Editor: I understand that the ability to claim credit for taxes paid to foreign countries on business done abroad - the so-called foreign tax credit - may be similarly curtailed. Can you discuss this?

Wiacek: This has happened already. Some of the administration's proposals in the foreign tax credit area became law in August to help pay for the Education Jobs and Medicaid Assistance Act. These are also very technical, as demonstrated by a one-line description of each. Thus, U.S. foreign tax credit law now separately limits credits earned in section 956 transactions, separately calculates credits for foreign income under treaties, denies credits for income earned in covered asset acquisitions, and prevents the separation of credits from income. These are all new limitations. Each was explained as a "reform" when proposed, and arguments supporting them as "reform" can be made. But if we didn't tax worldwide income to begin with, we wouldn't be arguing whether such changes are necessary. And we wouldn't be raising taxes on U.S. companies bidding, for example, on a big infrastructure project in Brazil against competitors from Germany or China or Japan.

Editor: What is the answer?

Wiacek: Well, it's probably political suicide to propose lowering corporate income taxes at this point in the economic and political cycle. But imposing the second-highest rate in the developed world can't be sustained forever. (As an aside, some of the administration's tax proposals were first made in the Ways and Means Committee, but the tax revenue to be raised was to be used to lower corporate taxes.) Perhaps less sensitive would be a move to the territorial system, freeing our companies to compete overseas without one eye on the U.S. tax system. The French call their leading companies "champions," and we should think more about championing our companies in the foreign arena. In the near term, leaving things alone may be best. Trying to "reform" international taxation when the economy and deficit make this a one-way street of tax increases is unhelpful. So perhaps the best thing for the administration to do is stand down until the international area can be analyzed under conditions less charged.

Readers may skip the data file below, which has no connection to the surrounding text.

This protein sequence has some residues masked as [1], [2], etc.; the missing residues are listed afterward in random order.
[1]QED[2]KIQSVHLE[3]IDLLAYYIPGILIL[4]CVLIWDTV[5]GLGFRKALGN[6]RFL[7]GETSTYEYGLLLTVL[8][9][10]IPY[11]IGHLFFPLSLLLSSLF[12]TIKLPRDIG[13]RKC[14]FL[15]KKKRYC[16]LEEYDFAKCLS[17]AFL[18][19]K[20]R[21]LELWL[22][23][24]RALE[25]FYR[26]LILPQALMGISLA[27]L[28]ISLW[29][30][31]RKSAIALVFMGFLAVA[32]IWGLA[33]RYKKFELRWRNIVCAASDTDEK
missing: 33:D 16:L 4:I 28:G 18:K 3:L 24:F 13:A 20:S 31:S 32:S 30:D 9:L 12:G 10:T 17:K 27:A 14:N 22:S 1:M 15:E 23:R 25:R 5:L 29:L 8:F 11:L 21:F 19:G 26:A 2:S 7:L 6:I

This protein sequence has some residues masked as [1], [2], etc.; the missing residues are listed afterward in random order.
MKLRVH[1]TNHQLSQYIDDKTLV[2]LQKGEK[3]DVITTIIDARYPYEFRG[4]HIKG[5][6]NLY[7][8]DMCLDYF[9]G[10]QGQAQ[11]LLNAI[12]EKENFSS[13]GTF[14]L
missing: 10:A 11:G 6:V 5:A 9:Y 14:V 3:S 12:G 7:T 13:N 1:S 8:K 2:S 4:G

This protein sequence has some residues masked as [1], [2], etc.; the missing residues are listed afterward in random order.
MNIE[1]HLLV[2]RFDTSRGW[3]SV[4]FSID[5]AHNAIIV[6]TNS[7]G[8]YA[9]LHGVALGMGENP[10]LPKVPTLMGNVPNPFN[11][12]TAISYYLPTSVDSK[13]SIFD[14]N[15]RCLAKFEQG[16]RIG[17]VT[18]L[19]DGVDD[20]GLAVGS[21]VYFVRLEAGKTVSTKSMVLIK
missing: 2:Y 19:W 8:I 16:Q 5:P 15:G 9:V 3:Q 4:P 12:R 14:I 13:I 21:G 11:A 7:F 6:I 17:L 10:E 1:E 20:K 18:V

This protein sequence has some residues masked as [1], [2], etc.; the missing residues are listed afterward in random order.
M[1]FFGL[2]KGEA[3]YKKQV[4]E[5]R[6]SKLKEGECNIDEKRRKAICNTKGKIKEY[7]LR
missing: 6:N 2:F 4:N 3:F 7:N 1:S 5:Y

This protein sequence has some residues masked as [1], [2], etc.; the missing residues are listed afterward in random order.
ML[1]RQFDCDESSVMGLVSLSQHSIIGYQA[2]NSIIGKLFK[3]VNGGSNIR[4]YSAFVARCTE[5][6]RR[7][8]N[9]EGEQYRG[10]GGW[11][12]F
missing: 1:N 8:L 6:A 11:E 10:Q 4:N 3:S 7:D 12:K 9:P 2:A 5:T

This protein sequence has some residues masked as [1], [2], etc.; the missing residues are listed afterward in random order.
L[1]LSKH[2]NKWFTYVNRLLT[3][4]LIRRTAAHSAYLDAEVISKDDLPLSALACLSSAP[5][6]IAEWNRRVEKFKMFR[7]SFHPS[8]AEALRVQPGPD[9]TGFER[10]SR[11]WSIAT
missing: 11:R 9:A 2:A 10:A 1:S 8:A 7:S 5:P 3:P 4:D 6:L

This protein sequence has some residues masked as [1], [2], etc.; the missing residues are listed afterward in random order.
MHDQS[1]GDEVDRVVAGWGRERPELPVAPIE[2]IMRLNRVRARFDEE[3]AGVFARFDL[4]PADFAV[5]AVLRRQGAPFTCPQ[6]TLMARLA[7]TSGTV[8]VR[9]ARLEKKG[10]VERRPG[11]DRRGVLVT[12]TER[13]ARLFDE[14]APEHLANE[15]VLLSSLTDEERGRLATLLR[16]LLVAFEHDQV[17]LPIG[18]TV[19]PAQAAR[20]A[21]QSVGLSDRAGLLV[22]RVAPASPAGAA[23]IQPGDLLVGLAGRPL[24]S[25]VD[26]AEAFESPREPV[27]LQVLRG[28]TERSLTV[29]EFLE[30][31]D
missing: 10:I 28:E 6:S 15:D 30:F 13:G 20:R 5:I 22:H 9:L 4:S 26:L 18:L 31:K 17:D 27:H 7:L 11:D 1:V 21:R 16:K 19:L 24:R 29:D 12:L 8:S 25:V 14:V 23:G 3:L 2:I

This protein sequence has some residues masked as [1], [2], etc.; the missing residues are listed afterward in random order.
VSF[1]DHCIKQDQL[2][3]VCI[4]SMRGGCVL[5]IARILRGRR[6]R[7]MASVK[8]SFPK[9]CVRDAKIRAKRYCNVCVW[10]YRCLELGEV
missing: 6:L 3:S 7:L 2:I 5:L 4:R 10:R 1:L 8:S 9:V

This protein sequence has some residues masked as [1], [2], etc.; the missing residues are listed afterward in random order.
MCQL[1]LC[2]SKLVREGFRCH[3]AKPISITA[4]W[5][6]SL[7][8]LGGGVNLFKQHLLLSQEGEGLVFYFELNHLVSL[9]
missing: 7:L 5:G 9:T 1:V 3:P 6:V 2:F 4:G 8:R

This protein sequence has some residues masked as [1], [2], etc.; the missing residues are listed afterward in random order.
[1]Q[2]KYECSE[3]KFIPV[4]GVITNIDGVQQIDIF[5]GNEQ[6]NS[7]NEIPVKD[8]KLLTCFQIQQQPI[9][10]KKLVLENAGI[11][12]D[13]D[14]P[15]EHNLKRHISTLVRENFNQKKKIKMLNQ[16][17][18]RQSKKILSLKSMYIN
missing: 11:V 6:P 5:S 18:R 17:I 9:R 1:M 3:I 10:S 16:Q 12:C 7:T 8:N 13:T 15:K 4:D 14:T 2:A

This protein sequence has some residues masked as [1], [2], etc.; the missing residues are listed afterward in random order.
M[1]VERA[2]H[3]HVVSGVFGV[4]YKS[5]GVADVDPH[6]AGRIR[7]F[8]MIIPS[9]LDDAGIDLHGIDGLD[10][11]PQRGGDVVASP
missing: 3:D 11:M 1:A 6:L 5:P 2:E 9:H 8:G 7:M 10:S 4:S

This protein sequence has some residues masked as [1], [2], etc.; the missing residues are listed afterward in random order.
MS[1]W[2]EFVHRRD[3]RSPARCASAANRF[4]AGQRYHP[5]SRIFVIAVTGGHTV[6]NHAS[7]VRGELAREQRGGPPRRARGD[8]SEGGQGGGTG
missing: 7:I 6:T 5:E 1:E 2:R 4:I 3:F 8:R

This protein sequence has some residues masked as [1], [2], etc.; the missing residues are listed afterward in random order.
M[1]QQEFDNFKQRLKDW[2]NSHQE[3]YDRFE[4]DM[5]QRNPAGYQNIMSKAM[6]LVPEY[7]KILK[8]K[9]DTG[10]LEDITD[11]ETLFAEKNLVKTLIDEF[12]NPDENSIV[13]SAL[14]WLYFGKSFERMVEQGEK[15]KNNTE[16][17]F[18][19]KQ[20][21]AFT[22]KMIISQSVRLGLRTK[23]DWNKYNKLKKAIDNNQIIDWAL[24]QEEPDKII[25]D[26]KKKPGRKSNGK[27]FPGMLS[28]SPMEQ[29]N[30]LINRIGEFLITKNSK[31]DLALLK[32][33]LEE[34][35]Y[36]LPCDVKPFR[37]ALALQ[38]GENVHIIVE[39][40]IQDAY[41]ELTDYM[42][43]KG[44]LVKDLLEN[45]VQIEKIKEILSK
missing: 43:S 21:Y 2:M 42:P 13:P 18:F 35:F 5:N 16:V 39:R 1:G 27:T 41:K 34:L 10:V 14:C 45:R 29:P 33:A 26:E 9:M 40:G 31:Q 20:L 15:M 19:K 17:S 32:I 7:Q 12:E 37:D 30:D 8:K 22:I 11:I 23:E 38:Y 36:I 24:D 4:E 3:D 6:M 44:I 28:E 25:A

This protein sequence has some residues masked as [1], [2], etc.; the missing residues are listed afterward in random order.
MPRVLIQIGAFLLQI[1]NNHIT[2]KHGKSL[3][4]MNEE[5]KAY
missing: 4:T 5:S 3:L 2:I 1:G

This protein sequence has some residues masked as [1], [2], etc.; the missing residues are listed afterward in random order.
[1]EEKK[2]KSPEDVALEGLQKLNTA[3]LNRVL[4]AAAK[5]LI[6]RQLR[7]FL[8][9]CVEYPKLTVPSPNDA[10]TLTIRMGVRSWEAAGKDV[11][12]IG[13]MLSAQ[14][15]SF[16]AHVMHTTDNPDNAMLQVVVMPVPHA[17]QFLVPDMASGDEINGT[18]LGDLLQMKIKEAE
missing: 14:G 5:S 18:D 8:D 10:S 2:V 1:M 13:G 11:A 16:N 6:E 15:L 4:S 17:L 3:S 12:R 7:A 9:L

Editor: To borrow a maxim from the medical profession, "first do no harm."

Wiacek: Exactly, and our colleagues at the BRT and BC are working hard to make that clear.

Editor: Thank you for speaking with us.

Wiacek: Thank you for inviting me. Let's revisit this in the new year to see what further, if anything, passes Congress in 2010, and which proposals the administration continues to support in 2011.